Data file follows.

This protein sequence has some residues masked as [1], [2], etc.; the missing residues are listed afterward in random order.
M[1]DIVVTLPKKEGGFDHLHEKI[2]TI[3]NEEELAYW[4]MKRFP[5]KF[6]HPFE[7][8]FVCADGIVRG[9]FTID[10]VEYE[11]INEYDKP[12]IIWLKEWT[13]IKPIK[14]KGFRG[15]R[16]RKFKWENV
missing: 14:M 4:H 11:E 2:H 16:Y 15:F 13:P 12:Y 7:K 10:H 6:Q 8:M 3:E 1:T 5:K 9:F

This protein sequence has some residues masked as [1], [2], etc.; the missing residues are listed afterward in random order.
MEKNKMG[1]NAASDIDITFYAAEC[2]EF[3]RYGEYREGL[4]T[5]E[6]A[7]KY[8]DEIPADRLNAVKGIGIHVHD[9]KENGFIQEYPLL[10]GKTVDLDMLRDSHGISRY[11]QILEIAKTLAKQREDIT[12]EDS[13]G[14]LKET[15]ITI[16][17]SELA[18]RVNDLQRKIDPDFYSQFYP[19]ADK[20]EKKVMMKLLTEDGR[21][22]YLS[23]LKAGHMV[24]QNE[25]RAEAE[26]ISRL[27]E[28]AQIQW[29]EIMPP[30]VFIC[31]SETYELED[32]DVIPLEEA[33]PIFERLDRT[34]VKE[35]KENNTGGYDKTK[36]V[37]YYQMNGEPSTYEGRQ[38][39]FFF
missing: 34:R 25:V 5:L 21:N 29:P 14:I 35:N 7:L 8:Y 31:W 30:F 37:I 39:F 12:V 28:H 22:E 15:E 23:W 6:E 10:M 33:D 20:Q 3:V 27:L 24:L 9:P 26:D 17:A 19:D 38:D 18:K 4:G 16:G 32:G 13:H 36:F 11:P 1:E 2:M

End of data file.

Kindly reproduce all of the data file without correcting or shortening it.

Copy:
This protein sequence has some residues masked as [1], [2], etc.; the missing residues are listed afterward in random order.
M[1]DIVVTLPKKEGGFDHLHEKI[2]TI[3]NEEELAYW[4]MKRFP[5]KF[6]HPFE[7][8]FVCADGIVRG[9]FTID[10]VEYE[11]INEYDKP[12]IIWLKEWT[13]IKPIK[14]KGFRG[15]R[16]RKFKWENV
missing: 14:M 4:H 11:E 2:H 16:Y 15:F 13:P 12:Y 7:K 10:H 6:Q 8:M 3:E 1:T 5:K 9:F

This protein sequence has some residues masked as [1], [2], etc.; the missing residues are listed afterward in random order.
MEKNKMG[1]NAASDIDITFYAAEC[2]EF[3]RYGEYREGL[4]T[5]E[6]A[7]KY[8]DEIPADRLNAVKGIGIHVHD[9]KENGFIQEYPLL[10]GKTVDLDMLRDSHGISRY[11]QILEIAKTLAKQREDIT[12]EDS[13]G[14]LKET[15]ITI[16][17]SELA[18]RVNDLQRKIDPDFYSQFYP[19]ADK[20]EKKVMMKLLTEDGR[21][22]YLS[23]LKAGHMV[24]QNE[25]RAEAE[26]ISRL[27]E[28]AQIQW[29]EIMPP[30]VFIC[31]SETYELED[32]DVIPLEEA[33]PIFERLDRT[34]VKE[35]KENNTGGYDKTK[36]V[37]YYQMNGEPSTYEGRQ[38][39]FFF
missing: 34:R 25:V 5:L 21:N 29:P 14:I 35:N 7:L 8:Y 31:W 30:F 37:I 39:F 12:V 28:H 22:E 15:E 23:W 6:E 10:M 33:D 20:Q 3:V 27:L 24:L 9:P 26:D 17:A 19:D 38:D 18:K 4:G 16:G 32:G 13:H 36:F 11:P 1:E 2:M